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Compositionality and Concepts

Hampton, J. A. ORCID: 0000-0002-0363-8232 (2017). Compositionality and Concepts. In: Compositionality and Concepts in Linguistics and Psychology. (pp. 95-121). Springer. doi: 10.1007/978-3-319-45977-6_4

Abstract

In this chapter I aim to explain how psychology understands concepts, and why there is a need for semantic theory to take on the challenge of psychological data. All of the contributors to this volume are (presumably) in the business of trying to understand and explain how language has meaning, and the primary source of evidence for this has to be our intuitions of what things mean. Furthermore, if my semantic intuitions (as a theorist) are out of kilter with those of the common language user, then it is my theory which should be called into question and not the lay intuition. This chapter describes a range of results from my research program over the last 30 years, some old and some new, with the aim of giving a general account of using Prototype Theory as a way to explain semantic intuitions.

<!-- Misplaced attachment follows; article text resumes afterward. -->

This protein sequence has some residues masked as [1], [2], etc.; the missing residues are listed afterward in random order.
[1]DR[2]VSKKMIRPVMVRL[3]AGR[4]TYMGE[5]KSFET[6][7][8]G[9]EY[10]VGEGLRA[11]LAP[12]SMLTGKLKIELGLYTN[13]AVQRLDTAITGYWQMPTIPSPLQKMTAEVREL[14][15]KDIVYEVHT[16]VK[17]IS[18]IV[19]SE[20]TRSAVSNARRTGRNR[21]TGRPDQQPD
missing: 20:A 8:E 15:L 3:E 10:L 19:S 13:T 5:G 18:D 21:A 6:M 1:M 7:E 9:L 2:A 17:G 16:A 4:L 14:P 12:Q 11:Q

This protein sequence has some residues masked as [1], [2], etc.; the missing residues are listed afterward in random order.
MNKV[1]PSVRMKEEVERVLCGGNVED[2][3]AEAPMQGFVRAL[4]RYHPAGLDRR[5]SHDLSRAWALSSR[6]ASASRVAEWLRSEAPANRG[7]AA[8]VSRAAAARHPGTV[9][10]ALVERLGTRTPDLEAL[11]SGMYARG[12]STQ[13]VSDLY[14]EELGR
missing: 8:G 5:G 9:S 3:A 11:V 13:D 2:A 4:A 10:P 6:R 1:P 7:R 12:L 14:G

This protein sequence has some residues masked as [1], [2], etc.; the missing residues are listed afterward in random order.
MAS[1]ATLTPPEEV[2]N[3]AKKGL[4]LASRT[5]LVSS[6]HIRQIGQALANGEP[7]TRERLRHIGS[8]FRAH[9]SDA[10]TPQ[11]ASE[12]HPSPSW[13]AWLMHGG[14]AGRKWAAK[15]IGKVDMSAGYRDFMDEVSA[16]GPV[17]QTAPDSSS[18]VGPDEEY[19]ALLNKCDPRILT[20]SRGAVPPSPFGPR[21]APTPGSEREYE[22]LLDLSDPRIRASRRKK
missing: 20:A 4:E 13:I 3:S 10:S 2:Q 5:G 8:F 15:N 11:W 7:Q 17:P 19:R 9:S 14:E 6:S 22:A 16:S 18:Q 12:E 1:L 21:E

Publication Type: Book Section
Additional Information: © The Author(s) 2017 Open Access This chapter is licensed under the terms of the Creative Commons Attribution 4.0 International License (http://creativecommons.org/licenses/by/4.0/), which permits use, sharing, adaptation, distribution and reproduction in any medium or format, as long as you give appropriate credit to the original author(s) and the source, provide a link to the Creative Commons license and indicate if changes were made. The images or other third party material in this chapter are included in the chapter’s Creative Commons license, unless indicated otherwise in a credit line to the material. If material is not included in the chapter’s Creative Commons license and your intended use is not permitted by statutory regulation or exceeds the permitted use, you will need to obtain permission directly from the copyright holder.
Subjects: B Philosophy. Psychology. Religion > BF Psychology
P Language and Literature > P Philology. Linguistics
Departments: School of Arts & Social Sciences > Psychology
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